Tuesday, 3 March 2015

Breaches and building

Breaches and Building
March 2015

Change is a constant factor of the canals in central Birmingham.

Worcester Birmingham Canal stoppage in Birmingham

Currently the start of the Worcester Birmingham canal is a muddy ditch, devoid of water from Worcester Bar to the turn at the Mailbox. This section of the canal is an extended aqueduct over Holiday Street and a disused railway tunnel. The base of the canal has failed flooding the old railway tunnel beneath so coffer dams have been constructed and diesel pumps are roaring away keeping the water at bay till repairs are completed at Easter. This is good news for the canal which celebrates its 200th anniversary this year, but less good for the residents of the nearby swanky flats who will enjoy a diesel drone for the next six weeks.

The base of the canal offers a mouthwatering selection of detritus, rubbish which would delight the most discerning WRG clean up squad!


The new hotel extension to the NIA, Birmingham.

Curiosity satisfied we walked back to Old Turn Junction admiring the gleaming new addition to the NIA as we progressed down Farmers Bridge Locks and back to our car.  With the sun offering some real heat on our faces its good to know that we will soon be boating through these locks rather than slogging our way along the towpath.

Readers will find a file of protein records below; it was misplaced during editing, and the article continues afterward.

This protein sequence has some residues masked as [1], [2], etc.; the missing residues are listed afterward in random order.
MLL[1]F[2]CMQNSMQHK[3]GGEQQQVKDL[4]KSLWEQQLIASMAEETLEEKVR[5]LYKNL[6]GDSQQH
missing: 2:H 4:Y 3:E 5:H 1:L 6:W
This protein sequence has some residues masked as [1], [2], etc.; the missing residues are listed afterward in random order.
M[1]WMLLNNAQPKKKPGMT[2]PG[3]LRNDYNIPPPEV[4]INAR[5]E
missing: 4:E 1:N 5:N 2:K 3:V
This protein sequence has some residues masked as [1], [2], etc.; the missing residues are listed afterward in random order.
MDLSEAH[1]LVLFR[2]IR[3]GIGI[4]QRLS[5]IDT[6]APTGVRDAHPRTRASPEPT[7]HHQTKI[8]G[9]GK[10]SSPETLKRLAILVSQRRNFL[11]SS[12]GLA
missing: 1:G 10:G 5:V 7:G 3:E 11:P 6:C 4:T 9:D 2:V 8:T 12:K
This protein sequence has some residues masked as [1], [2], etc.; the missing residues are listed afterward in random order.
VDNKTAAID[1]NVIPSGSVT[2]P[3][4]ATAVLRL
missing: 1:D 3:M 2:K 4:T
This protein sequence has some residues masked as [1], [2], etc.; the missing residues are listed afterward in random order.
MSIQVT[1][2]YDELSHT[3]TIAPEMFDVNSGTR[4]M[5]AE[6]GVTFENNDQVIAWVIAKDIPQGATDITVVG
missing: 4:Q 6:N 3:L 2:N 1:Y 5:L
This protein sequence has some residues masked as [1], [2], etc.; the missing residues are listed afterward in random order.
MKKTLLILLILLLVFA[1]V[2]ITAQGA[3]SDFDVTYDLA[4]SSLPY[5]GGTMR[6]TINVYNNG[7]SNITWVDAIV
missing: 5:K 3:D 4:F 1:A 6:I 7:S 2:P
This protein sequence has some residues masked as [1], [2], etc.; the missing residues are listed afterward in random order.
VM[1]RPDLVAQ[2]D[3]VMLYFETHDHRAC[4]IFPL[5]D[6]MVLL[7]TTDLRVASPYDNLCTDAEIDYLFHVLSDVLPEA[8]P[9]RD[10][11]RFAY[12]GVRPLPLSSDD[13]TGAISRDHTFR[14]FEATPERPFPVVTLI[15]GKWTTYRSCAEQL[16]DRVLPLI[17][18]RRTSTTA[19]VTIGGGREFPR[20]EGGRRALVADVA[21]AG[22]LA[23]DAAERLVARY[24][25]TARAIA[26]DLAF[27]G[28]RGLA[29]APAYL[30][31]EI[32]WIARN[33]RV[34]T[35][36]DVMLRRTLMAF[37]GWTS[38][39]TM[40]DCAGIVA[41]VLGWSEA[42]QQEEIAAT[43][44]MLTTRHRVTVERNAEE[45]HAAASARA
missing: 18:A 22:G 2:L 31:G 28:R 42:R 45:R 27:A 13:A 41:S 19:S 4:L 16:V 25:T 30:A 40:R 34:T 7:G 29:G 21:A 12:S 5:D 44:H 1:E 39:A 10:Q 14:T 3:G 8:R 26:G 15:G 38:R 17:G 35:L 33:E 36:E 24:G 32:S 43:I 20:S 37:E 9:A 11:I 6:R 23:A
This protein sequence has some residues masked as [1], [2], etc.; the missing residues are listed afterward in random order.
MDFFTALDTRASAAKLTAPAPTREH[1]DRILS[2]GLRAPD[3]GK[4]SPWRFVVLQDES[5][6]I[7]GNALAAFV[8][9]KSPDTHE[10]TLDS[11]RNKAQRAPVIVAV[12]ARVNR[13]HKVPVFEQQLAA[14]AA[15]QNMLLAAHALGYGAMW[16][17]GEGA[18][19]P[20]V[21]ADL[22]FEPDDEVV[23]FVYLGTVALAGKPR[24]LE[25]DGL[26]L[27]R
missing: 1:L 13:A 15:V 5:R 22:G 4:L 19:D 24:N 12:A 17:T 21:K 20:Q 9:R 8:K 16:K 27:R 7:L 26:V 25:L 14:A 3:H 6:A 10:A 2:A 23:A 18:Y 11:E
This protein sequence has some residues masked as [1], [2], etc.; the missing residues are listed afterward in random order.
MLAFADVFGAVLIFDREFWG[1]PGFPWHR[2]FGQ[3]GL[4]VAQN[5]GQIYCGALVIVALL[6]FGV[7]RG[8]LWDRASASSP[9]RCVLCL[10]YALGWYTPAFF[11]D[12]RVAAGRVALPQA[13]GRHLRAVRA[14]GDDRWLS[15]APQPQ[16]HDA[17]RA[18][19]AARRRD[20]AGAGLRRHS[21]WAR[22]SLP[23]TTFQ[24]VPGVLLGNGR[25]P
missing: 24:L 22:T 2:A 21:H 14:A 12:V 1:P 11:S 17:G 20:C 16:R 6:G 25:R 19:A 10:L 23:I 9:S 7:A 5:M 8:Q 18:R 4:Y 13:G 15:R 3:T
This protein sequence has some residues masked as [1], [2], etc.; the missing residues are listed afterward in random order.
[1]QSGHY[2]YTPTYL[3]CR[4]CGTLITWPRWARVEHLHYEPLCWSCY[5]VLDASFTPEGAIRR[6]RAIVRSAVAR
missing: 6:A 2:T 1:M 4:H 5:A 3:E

Sunday, 1 March 2015

Birmingham Library

Birmingham Library
February 2015

I think I must be just about the last person to visit Birmingham's controversial new library.

View from the Secret Garden viewing platform of Birmingham Library

The old Birmingham Library was a truly horrible bit of brutal 1960's architecture, slabs of grim concrete piled in top of each other like an inverted pyramid. Thankfully it didn't survive many decades and a new Francine Houben designed structure was opened in 2013 in centenary square adjoining the Rep Theatre - a strong addition to the contemporary gems which already surround Centenary Square.

Whilst its a bit boxy from the outside its the interior which offers the wow factor. The central atrium is built in a circle with galleries offering access to the rare reference books, rising up over several stories. We ascended the escalators and travelator which criss cross the atrium and to my delight we found ourselves in the map room. This room contains hundreds of maps of Birmingham and of course, I was soon throwing sheets over the desk and assembling a mosaic of the central section of the BCN. Sadly I had nowhere enough time to satisfy my curiosity but as Arnie said, "I'll be back"!

The reconstructed Shakespeare Memorial Room

With the serious bit of the library explored, we ventured up to the very top where an indoor viewing platform offered a great view of central Birmingham and then a real gem - the Shakespeare Memorial Room. Set inside a 21st century testament to modernity is a little 19th century shrine dedicated to Shakespeare. The old Shakespeare Room has been reassembled panel by panel and offering a tangible link between the past and the present.

Finally there is the secret garden - an outdoor viewing platform which offers views to the north and west, including the NIA and the Old Main Line from Cambrian Wharf to Old Turn Junction. The new library has an odd link to Brindley's original Birmingham Canal. The original terminus was into a wharf which extended beyond Cambrian Wharf and a basin which sits beneath the foundations of the new library building.

Friday, 27 February 2015

Birmingham Cathedral

Birmingham Cathedral
February 2015